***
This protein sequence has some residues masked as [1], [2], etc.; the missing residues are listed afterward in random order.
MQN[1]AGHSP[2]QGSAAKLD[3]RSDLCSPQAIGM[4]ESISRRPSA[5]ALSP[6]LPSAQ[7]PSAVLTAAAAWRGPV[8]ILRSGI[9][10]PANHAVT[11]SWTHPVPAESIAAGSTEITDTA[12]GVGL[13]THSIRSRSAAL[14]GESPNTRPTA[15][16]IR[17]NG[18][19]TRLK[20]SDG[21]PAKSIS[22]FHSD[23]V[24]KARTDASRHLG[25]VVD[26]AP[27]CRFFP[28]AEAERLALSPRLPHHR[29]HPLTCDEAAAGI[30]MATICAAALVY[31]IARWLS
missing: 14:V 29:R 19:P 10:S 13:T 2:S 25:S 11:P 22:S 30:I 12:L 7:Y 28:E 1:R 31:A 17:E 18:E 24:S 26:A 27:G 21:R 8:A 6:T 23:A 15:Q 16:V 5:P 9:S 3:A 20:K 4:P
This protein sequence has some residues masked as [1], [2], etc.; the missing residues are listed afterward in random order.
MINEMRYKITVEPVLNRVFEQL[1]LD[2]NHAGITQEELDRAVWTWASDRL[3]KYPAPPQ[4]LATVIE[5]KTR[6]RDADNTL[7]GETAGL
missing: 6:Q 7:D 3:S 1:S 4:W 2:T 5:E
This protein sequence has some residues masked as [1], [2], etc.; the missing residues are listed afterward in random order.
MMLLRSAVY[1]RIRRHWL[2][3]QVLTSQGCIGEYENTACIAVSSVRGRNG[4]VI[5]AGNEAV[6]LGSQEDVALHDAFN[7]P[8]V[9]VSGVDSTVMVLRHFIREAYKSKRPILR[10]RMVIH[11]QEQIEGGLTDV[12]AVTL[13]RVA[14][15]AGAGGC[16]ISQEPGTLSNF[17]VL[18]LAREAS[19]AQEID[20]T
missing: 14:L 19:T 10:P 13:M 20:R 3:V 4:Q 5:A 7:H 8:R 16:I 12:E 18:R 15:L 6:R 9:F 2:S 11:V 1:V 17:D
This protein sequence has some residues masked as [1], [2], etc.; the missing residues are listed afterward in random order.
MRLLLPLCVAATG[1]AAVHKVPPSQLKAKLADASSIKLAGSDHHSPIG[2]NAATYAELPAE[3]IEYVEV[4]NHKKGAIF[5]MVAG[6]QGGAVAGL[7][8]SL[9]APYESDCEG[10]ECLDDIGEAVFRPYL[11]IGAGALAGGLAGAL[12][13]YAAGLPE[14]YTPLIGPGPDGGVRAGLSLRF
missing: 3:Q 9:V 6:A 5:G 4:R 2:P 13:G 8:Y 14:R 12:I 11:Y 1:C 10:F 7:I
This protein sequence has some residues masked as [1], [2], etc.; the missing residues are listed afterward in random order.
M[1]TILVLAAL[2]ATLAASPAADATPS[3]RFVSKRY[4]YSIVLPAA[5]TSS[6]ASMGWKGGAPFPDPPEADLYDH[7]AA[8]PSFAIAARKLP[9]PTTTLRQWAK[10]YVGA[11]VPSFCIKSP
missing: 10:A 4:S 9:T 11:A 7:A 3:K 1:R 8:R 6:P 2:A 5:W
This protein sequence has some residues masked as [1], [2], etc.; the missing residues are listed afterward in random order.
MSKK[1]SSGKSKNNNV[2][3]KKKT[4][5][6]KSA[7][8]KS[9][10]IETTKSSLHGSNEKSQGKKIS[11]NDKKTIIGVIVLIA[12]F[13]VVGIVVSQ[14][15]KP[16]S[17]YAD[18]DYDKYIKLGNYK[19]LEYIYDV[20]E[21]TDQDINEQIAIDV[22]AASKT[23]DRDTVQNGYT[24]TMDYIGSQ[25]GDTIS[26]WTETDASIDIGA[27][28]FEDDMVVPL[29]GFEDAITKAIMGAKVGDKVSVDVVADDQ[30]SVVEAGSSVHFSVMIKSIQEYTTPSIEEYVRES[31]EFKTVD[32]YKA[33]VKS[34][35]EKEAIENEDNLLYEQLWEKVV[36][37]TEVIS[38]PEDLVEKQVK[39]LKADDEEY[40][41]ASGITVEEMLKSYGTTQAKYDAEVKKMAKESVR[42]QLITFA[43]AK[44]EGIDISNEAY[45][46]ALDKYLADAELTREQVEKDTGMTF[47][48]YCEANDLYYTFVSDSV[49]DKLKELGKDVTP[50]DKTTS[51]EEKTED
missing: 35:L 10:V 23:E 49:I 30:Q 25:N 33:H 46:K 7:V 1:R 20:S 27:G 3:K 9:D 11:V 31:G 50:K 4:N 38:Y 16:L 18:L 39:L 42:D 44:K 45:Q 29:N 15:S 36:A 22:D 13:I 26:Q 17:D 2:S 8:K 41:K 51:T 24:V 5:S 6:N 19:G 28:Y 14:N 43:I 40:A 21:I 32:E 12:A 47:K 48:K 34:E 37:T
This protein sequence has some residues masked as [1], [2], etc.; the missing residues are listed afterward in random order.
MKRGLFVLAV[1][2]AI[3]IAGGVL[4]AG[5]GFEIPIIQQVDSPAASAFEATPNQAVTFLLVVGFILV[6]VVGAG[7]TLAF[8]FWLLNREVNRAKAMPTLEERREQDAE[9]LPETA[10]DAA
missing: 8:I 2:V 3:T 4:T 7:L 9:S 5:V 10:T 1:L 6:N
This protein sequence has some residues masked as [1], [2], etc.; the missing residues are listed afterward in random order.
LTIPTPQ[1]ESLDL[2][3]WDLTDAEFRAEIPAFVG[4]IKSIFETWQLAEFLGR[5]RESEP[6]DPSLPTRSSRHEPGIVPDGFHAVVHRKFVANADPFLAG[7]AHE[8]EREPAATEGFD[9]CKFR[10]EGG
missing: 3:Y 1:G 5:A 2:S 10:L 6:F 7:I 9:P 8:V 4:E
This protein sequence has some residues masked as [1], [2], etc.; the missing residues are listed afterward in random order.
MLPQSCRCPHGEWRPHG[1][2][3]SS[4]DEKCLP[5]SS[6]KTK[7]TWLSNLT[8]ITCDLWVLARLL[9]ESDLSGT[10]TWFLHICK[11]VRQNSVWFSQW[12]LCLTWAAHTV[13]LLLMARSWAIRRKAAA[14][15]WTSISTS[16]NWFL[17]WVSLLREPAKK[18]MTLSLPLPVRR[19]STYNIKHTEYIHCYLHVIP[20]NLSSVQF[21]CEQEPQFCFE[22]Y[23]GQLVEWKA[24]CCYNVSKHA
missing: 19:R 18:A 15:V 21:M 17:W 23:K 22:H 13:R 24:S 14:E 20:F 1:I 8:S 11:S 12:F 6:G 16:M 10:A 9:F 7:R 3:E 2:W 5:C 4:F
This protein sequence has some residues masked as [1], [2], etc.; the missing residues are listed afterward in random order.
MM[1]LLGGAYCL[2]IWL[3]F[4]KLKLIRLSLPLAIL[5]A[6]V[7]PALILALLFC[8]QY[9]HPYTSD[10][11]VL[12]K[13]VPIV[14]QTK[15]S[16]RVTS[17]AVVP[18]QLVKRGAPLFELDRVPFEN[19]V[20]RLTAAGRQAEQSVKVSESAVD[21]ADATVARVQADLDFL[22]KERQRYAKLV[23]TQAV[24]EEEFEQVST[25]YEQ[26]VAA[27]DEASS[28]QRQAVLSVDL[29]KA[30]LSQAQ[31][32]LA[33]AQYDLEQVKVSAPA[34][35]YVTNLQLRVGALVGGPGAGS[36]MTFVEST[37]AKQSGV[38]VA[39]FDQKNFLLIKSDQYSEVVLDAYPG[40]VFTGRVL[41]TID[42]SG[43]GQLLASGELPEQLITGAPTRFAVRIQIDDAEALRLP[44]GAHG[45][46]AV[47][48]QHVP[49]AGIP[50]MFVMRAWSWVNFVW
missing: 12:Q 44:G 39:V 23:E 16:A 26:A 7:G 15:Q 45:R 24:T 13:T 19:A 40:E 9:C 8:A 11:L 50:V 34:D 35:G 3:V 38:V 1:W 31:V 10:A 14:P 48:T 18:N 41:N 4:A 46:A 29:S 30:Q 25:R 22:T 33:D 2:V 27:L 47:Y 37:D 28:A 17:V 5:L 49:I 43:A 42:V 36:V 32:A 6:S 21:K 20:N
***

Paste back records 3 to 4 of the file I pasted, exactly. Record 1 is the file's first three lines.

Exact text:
This protein sequence has some residues masked as [1], [2], etc.; the missing residues are listed afterward in random order.
MMLLRSAVY[1]RIRRHWL[2][3]QVLTSQGCIGEYENTACIAVSSVRGRNG[4]VI[5]AGNEAV[6]LGSQEDVALHDAFN[7]P[8]V[9]VSGVDSTVMVLRHFIREAYKSKRPILR[10]RMVIH[11]QEQIEGGLTDV[12]AVTL[13]RVA[14][15]AGAGGC[16]ISQEPGTLSNF[17]VL[18]LAREAS[19]AQEID[20]T
missing: 14:L 19:T 10:P 13:M 20:R 3:V 4:Q 5:A 7:H 8:R 16:I 12:E 18:R 15:L 6:R 9:F 2:S 11:V 1:V 17:D
This protein sequence has some residues masked as [1], [2], etc.; the missing residues are listed afterward in random order.
MRLLLPLCVAATG[1]AAVHKVPPSQLKAKLADASSIKLAGSDHHSPIG[2]NAATYAELPAE[3]IEYVEV[4]NHKKGAIF[5]MVAG[6]QGGAVAGL[7][8]SL[9]APYESDCEG[10]ECLDDIGEAVFRPYL[11]IGAGALAGGLAGAL[12][13]YAAGLPE[14]YTPLIGPGPDGGVRAGLSLRF
missing: 3:Q 9:V 6:A 5:G 4:R 2:P 13:G 8:Y 14:R 12:I 11:Y 1:C 10:F 7:I